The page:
Stallone also wrote five other movies based on the Rocky Balboa character and in 2006 was awarded the Boxing Writers Association of America award for "Lifetime Cinematic Achievement in Boxing."

"There is special reverence for me," Stallone said. "They are the greatest athletes in the world. They are our connection to the past and our way to the future. They are the guys that go in there and take the blows and show that if you really put it out there on the line, you are a champion. You may not be the champion of the world, but you'll be the champion of your life.

"And Yo Adrian, I did it!" Stallone shouted in closing, repeating one of the more famous lines from the movie.

Mexican champ Julio Cesar Chavez, Russian-born junior welterweight Kostya Tszyu, Mexican trainer Ignacio "Nacho" Beristain, and referee Joe Cortez also were inducted.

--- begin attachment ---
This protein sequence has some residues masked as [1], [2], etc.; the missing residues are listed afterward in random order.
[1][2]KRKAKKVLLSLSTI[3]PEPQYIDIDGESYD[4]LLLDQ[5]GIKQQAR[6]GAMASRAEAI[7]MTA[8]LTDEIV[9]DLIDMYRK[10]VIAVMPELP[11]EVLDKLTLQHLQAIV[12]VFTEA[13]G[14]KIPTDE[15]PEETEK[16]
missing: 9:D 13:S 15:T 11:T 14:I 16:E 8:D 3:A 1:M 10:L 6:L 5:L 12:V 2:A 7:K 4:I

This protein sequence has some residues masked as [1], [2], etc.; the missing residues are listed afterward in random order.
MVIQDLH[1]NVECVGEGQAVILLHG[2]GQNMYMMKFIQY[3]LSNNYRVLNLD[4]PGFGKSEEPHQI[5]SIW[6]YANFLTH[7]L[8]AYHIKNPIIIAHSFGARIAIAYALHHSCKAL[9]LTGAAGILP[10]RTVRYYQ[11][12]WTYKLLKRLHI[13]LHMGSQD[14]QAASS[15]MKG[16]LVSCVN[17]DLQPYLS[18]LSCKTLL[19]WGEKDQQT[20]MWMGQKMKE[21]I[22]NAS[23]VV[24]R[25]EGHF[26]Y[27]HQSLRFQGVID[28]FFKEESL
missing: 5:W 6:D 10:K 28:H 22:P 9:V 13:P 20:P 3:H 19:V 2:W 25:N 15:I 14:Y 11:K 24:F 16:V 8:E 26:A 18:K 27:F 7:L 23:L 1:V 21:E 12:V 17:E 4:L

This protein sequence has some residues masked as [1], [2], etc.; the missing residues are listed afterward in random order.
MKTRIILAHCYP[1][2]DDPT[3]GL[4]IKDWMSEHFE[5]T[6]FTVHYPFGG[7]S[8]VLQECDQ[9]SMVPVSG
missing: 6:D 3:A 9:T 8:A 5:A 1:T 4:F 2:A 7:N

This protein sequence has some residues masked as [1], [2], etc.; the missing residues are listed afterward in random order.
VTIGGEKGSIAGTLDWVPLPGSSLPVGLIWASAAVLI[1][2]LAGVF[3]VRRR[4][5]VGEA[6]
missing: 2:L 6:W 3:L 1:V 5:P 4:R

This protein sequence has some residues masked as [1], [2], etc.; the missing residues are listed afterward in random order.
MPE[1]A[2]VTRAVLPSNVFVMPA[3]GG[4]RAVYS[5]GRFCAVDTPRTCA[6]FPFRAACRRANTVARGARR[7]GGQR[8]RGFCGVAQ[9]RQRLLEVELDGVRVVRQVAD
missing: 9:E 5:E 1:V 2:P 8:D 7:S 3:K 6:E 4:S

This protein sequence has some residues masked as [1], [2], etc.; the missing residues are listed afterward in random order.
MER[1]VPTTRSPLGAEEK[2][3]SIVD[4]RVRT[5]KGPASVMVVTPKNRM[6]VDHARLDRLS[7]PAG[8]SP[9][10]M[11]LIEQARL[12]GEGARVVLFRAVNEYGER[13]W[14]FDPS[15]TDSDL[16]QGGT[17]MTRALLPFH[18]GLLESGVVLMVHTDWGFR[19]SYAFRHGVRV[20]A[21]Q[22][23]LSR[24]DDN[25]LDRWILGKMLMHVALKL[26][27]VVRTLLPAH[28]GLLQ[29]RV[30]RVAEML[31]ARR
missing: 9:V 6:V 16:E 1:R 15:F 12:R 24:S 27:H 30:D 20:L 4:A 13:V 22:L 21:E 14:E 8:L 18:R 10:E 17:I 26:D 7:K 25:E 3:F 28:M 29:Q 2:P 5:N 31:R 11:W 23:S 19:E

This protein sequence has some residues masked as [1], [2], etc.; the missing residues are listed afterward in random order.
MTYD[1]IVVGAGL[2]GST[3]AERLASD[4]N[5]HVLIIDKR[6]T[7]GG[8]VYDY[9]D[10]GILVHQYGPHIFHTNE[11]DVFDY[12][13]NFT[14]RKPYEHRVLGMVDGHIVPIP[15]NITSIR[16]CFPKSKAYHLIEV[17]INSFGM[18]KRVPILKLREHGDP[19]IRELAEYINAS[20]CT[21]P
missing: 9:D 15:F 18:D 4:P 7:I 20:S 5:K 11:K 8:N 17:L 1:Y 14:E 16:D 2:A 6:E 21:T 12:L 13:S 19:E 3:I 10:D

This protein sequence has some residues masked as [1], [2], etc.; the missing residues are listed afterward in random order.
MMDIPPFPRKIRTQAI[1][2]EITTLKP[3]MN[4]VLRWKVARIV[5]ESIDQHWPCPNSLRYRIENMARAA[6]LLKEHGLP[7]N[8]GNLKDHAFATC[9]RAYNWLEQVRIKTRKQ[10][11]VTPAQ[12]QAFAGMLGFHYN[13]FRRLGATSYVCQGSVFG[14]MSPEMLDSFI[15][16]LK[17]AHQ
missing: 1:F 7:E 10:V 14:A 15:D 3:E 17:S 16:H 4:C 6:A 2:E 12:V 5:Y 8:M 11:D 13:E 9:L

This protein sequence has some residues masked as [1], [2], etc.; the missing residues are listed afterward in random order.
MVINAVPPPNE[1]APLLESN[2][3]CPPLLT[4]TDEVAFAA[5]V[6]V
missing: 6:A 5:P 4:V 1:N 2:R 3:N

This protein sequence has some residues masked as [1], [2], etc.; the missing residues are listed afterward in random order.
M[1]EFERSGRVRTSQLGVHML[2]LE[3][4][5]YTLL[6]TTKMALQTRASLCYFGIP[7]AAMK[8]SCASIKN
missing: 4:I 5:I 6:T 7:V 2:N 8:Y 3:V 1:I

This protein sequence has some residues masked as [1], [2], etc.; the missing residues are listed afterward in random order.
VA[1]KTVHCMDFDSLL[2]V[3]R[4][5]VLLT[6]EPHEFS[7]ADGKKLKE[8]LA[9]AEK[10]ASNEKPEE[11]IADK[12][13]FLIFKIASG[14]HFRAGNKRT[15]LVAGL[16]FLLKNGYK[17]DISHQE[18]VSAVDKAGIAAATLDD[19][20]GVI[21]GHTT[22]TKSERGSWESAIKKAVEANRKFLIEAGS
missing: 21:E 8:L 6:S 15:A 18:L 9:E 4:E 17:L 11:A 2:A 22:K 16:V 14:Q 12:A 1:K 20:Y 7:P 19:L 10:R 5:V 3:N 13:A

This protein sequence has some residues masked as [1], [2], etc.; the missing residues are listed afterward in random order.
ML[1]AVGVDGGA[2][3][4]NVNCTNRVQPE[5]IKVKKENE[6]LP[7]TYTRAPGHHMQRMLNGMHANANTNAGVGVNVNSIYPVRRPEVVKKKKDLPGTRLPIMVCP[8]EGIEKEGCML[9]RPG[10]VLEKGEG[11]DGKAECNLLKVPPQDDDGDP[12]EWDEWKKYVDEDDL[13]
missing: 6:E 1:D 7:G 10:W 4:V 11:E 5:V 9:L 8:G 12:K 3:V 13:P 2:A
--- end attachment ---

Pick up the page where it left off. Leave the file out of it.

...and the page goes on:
Chavez, who grew up in an abandoned railroad car with his five sisters and four brothers, became a three-division champion, registering 88 knockouts before retiring with a professional record of 107-6-2.

"My induction into the Hall of Fame is not for me, it's for all of you and all of Mexico," Chavez said through an interpreter in a brief speech.

Posthumous honorees enshrined included: bantamweight Memphis Pal Moore, light heavyweight champion Jack Root, and middleweight Dave Shade in the old-timer category; British heavyweight John Gully in the pioneer category; promoter A.F. Bettinson; and former BBC broadcaster Harry Carpenter. (Credit: ESPN)